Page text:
This week, King County Elections is mailing out nearly 1.4 million ballots to registered voters across the county. Our campaign held a media event in Renton to kick off Ballot Drop Week and urge people to vote “Yes” on King County Charter Amendment 1. Watch it here:


  • Andrew Villeneuve, Northwest Progressive Institute
  • Paul Charbonneau, Newcastle City Councilmember
  • Jazmine Smith, The Washington Bus
  • Jude Ahmed, Urban League of Metropolitan Seattle

Seattle Times endorses King County Charter Amendment 1

Our campaign is pleased to have received the endorsement of The Seattle Times!

This morning, The Times published an editorial declaring that Charter Amendment 1 “makes sense” and “has merit.”

“The possible benefits outweigh the potential costs,” the board concluded.

“Almost without a doubt, moving King County races to even years will increase voter participation. But King County officials should not slide down the rabbit hole of other, more dubious election-reform measures or neglect town halls, debates and other community events that generate public interest in their campaigns and activities.”

“Voters should approve King County Charter Amendment 1.”

You can read the full endorsement here.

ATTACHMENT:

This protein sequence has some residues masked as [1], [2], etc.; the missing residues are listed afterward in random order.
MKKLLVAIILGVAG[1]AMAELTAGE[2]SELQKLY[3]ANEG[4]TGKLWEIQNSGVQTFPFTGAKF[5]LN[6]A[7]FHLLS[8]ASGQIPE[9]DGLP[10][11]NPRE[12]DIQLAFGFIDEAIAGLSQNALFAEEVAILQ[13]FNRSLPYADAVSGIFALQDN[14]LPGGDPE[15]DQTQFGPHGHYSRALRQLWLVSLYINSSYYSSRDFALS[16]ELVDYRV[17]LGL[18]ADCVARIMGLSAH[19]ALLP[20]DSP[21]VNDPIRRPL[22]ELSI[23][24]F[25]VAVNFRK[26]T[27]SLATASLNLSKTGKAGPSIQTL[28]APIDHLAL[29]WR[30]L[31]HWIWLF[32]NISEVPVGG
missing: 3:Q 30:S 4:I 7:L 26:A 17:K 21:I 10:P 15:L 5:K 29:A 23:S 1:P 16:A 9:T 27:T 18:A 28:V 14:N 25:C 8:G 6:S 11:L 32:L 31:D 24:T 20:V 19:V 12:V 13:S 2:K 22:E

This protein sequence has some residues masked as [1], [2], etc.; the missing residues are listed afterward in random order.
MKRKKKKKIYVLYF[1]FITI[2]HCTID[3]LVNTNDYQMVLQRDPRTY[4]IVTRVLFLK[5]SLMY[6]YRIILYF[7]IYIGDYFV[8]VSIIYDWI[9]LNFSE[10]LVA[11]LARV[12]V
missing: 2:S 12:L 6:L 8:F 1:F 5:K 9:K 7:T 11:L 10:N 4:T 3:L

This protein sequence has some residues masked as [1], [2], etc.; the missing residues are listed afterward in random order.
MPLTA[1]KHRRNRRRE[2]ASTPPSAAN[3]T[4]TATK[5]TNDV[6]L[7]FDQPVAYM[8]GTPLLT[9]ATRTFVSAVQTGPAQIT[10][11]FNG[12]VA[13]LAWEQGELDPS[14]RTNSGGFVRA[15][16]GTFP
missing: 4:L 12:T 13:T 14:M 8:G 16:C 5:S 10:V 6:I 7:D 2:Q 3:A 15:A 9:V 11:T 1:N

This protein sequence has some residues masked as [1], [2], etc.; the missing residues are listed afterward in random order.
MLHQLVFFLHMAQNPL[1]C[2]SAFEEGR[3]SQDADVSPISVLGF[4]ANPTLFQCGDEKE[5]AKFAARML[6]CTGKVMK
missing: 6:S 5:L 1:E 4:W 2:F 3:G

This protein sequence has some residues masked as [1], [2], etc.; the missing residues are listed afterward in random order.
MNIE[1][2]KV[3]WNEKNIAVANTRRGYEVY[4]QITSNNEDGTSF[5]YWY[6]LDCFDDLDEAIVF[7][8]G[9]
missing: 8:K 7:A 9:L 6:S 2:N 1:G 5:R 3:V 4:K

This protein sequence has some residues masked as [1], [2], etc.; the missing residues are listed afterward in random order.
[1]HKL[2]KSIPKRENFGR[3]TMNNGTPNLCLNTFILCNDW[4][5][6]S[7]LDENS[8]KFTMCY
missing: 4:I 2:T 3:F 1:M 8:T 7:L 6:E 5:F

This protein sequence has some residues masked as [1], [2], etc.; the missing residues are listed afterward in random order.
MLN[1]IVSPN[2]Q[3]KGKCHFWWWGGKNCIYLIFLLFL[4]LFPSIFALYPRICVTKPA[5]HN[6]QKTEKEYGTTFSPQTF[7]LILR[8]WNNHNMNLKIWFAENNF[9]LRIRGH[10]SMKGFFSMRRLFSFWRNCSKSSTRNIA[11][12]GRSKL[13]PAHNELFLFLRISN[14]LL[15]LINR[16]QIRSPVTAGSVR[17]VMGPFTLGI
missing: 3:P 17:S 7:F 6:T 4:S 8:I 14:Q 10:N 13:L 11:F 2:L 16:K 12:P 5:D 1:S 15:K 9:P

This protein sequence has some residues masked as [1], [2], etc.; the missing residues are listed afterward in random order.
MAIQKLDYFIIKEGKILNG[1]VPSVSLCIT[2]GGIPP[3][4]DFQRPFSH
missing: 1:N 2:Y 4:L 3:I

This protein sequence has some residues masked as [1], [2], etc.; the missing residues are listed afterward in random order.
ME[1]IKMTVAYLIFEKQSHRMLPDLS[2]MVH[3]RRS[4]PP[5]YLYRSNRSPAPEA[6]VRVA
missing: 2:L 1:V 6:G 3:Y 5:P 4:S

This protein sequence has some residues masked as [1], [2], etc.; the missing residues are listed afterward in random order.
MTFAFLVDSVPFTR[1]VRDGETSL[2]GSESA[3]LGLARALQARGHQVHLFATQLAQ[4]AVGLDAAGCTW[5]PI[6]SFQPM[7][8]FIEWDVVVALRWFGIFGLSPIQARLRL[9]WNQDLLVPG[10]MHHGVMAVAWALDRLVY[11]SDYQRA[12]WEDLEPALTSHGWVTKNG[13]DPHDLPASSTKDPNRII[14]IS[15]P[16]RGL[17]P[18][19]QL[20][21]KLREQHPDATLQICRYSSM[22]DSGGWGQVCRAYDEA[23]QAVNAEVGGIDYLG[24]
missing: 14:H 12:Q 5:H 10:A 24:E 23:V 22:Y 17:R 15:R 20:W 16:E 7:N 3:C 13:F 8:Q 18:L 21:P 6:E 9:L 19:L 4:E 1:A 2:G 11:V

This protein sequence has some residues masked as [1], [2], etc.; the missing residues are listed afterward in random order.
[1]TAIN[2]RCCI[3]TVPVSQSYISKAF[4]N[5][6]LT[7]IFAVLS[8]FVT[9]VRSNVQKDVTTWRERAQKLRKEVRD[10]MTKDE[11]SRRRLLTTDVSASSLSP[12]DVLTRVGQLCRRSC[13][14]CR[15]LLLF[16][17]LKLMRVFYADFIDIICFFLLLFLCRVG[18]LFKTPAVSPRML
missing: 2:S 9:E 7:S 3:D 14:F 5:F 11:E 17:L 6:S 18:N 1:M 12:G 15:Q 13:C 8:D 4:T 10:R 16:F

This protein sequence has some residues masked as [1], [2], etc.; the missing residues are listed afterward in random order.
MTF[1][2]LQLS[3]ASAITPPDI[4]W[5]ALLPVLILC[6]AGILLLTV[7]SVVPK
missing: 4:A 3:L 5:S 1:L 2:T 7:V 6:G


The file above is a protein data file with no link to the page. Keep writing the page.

Fuse Progressive Voters Guide urges a Yes vote on KCCA1

The Yes on King County Charter Amendment 1 campaign thanks Fuse and the Progressive Voters Guide for urging a yes vote on our proposal to move King County to even-year elections:

King County Charter Amendment 1 proposes Ordinance 2022–0180, which pertains to when county elections appear on the ballot. The ordinance is supported by a progressive coalition of local organizations and passed the King County Council by a 7-2 margin, with only the two most conservative council members in opposition.

If ratified, the ordinance will shift the elections for the county executive, assessor, elections director, and council positions to even-numbered years. By making this change, local leaders will be chosen during high-turnout years, increasing voter participation and reaching a wider, more diverse group for local positions.

Vote “Yes” to on Amendment 1 to the King County Charter to strengthen our democracy and give more voters a voice in our county government.

Join us in voting Yes on KCCA1 by November 8th!